INDIANAPOLIS — Playing high school basketball in the state of Indiana feels like forever ago to Gary Harris.
The Fishers native played four years at Hamilton Southeastern, from 2009 to 2012, where he won Indiana’s Mr. Basketball award after his senior season. The McDonald’s All-American eventually made his way to Michigan State University and spent two years with the Spartans before being drafted by the Denver Nuggets this past summer.
On Friday, Harris made his NBA debut in his home state.
“It feels like it was so long ago,” Harris said about his high school days. “Just to be here, this is the moment you’ve dreamed of, what you’ve worked for.”
Harris was impressive in his first professional action. The 6-foot-4 guard scored 13 points in 18 minutes off the bench while pitching in three rebounds and two assists, as the Nuggets rolled the Indiana Pacers, 108-87.
Harris had yet to see the court this season due to a back injury. The rookie had a bad fall in practice a few weeks back that led to a bruised tailbone. However, with Denver guard Randy Foye unable to suit up because of a knee injury, Harris was activated. Enough time for him to make sure plenty of family and friends had tickets to the game.
“I can’t even tell you. There was a decent amount though, a lot of people here,” Harris said when asked how many tickets were distributed.
“He didn’t practice with us for about a week and a half,” Denver head coach Brian Shaw said. “He’s gotten a couple of good days in, he stayed sharp, and he showed it tonight”
Harris’ defining moment of Friday night’s debut came with 10:18 to remain in the fourth quarter. Harris drove past Pacers’ guard Donald Sloan on the right wing and avoided an Ian Mahinmi block attempt to slam home a right-handed dunk. The play had the entire Nuggets bench on their feet and is likely headed for the top of highlight play segments.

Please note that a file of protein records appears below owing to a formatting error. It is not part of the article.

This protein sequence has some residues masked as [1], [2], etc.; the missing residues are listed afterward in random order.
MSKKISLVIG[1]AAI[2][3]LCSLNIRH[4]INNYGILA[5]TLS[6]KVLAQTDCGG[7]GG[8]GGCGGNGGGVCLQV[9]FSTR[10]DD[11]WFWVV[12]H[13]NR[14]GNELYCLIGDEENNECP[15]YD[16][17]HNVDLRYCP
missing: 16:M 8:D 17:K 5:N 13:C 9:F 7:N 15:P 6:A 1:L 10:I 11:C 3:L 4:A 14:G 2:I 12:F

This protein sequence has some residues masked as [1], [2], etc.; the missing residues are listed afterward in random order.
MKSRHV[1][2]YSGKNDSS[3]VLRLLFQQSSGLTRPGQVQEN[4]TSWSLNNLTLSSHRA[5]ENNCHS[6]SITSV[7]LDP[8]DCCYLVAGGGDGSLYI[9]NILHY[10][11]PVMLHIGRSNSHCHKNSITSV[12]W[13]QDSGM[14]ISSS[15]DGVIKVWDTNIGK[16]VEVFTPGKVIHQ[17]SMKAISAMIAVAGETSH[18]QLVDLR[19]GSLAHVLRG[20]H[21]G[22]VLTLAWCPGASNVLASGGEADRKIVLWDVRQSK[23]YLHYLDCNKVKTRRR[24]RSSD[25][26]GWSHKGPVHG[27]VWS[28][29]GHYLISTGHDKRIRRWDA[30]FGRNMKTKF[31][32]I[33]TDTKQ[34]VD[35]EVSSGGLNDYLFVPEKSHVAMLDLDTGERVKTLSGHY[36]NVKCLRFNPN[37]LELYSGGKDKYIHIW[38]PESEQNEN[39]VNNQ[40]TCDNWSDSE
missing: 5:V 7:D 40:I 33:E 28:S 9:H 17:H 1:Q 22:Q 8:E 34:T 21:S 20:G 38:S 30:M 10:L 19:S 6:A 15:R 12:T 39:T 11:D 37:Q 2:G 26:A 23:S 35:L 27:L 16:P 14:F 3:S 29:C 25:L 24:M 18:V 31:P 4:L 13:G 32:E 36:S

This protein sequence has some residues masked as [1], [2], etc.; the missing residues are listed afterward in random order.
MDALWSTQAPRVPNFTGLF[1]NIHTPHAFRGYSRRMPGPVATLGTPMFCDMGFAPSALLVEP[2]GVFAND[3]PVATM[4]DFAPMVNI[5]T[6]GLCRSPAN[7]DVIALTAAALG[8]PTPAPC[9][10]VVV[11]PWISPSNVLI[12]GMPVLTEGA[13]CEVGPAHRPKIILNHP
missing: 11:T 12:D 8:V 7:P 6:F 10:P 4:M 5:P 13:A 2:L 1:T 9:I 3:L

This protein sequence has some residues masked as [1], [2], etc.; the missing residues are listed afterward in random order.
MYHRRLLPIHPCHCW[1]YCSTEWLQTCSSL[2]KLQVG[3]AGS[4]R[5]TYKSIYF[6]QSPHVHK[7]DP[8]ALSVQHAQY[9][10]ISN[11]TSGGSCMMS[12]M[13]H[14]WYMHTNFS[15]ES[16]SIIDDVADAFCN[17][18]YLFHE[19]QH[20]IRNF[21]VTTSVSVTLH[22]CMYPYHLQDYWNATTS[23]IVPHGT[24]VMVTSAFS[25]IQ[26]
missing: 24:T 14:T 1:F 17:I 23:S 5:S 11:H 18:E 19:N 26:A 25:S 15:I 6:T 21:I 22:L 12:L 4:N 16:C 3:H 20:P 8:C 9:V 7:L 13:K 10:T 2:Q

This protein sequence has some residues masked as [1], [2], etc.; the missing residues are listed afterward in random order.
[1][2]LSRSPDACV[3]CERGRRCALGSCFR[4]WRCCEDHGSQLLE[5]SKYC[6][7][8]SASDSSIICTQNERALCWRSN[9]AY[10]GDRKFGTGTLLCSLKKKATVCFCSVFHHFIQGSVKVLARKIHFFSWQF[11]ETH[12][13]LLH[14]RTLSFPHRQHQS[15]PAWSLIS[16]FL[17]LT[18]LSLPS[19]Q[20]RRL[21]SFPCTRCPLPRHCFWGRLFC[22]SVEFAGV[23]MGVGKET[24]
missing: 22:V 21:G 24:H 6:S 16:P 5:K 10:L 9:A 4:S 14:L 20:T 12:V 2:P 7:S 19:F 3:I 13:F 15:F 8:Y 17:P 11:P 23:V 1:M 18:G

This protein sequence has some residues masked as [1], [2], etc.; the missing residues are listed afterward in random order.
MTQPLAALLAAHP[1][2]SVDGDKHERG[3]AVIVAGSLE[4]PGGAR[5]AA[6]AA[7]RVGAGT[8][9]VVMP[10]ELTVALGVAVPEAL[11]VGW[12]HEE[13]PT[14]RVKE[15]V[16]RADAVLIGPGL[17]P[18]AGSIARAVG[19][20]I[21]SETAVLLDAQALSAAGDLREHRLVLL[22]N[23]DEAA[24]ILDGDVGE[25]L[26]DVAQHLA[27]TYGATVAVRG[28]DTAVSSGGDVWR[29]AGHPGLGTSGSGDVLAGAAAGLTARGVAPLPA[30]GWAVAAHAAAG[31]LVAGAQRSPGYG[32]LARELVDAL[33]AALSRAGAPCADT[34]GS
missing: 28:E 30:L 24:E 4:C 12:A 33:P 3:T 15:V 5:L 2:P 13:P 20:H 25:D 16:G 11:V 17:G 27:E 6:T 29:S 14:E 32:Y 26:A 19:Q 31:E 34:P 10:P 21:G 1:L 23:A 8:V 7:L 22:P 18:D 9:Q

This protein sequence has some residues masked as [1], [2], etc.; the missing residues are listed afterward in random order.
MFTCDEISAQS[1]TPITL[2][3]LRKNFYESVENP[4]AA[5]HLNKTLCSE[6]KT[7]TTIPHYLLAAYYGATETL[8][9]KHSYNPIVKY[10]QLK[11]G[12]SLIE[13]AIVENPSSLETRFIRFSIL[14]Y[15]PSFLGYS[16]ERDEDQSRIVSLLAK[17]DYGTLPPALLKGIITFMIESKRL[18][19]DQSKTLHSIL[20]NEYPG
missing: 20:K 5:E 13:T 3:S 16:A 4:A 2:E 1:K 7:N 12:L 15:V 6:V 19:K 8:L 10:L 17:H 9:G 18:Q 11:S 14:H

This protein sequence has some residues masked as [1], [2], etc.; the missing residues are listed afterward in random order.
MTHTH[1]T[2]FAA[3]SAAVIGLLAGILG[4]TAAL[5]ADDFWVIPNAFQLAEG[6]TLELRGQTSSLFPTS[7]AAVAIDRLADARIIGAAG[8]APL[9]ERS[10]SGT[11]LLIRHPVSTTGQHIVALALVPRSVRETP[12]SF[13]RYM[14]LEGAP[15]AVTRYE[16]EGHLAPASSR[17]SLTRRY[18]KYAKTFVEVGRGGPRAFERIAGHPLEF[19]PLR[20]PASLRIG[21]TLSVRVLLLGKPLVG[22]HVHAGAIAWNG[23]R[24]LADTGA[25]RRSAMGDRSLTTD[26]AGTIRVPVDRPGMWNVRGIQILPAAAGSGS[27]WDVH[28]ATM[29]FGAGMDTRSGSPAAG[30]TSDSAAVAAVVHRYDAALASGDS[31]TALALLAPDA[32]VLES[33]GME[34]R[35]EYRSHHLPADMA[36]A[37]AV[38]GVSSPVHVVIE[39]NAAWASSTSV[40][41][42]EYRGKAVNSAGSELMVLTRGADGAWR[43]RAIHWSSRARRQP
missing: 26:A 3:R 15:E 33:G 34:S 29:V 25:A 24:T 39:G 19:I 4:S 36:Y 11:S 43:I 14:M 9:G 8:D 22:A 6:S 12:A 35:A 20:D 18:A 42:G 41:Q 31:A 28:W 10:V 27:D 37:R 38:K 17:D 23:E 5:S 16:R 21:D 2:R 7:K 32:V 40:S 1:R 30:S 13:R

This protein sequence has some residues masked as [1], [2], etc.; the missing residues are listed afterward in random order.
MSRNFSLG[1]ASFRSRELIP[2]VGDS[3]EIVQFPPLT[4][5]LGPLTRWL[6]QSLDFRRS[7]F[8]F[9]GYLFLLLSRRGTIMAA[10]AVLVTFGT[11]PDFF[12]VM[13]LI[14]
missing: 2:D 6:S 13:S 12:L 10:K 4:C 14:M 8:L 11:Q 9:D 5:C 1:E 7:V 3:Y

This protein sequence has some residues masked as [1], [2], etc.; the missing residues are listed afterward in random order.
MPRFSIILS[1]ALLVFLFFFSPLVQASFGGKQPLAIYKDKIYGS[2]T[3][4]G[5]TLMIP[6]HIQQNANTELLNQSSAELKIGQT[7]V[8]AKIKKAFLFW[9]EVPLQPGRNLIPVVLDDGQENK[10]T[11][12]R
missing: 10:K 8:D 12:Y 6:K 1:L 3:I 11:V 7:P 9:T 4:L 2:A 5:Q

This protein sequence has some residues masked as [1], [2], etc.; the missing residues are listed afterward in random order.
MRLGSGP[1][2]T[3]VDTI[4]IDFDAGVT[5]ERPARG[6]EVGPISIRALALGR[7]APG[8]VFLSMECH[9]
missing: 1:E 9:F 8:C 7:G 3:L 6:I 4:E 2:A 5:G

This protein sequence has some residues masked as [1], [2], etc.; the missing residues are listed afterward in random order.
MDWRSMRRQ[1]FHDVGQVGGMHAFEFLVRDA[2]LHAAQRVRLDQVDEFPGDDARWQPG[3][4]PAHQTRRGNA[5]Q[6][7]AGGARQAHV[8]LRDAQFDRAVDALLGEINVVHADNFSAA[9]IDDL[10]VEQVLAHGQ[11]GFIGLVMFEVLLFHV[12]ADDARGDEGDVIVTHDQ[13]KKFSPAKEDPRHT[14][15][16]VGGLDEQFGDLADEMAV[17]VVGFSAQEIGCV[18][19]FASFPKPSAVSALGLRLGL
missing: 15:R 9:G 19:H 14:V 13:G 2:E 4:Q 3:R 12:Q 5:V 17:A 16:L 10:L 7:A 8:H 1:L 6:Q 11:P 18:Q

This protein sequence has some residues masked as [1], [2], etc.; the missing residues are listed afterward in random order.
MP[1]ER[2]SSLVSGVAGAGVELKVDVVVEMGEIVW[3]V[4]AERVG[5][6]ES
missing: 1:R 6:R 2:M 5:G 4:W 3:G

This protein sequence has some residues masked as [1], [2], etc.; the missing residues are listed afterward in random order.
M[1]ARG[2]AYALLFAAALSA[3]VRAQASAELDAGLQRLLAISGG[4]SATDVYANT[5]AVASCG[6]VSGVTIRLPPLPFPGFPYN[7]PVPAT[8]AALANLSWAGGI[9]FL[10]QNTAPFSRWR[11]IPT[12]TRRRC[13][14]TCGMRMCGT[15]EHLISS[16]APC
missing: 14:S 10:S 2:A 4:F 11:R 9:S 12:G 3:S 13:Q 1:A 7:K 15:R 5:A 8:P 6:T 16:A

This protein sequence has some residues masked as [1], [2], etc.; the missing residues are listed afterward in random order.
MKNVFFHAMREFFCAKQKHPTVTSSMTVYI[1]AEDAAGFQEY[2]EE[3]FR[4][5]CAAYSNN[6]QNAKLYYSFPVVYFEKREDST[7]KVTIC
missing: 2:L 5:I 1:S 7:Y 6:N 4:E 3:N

Gary’s mother, former WNBA player Joy Holmes-Harris, missed her son’s dunk. The television camera caught Joy looking for help from the people sitting next to her in the crowd as to what had happened. “I missed it!” she said. The replay was never shown in Bankers Life Fieldhouse.
“She was probably too busy on her phone,” Harris said of his mother afterwards. “She’s always on her phone trying to take pictures. She was probably sending a text or something.”
The play, which Harris described as “an opportunity I saw and just took it,” was a microcosm of the Pacers’ problems on Friday. Denver’s speed and tenacity on the glass proved to be too much. The Nuggets scored 19 second-chance points, grabbed 13 offensive rebounds, and had seven players finish with double-digit scoring. They were able to stretch their lead to 33 at one point.
The pace from Wilson Chandler, Ty Lawson, and Arron Afflalo in particular, is what Indiana head coach Frank Vogel made point of after his team’s first loss in the last three games. The Denver trio combined for 41 points while Lawson compiled 10 assists.
“We’ve got play harder than every team we play every night,” Vogel said if the Pacers want to have a chance.
A.J. Price led the way in scoring for the Pacers with 14 points off the bench. Three Pacers, Lavoy Allen, Donald Sloan, and Solomon Hill, each pitched in 12. Overall, Indiana shot just 40 percent from the field and missed half of their 22 free-throw attempts.
Vogel also mentioned the Pacers aren’t good enough or experienced enough to not play as hard as their opponent each night. With the amount of injuries to front line players the team is dealing with, there’s a clear lack of talent on the floor.
The Pacers took another blow on Friday, as C.J. Miles left the game early in the first half. Miles, who just returned from a 3-game absence due to a severe migraine, re-injured the same right calf that plagued him during the preseason. He scored just two points in four minutes.
Miles doesn’t believe the injury is serious enough to cause him to miss significant time, but it could’ve got to that point if he tried to play through it.
It doesn’t get any easier for the Pacers in the immediate future. They’ll make a quick turnaround and play the Bulls in Chicago on Saturday. Vogel hopes his team will show more fight than what they displayed against Denver.
“It should hurt. We should be angry,” he said.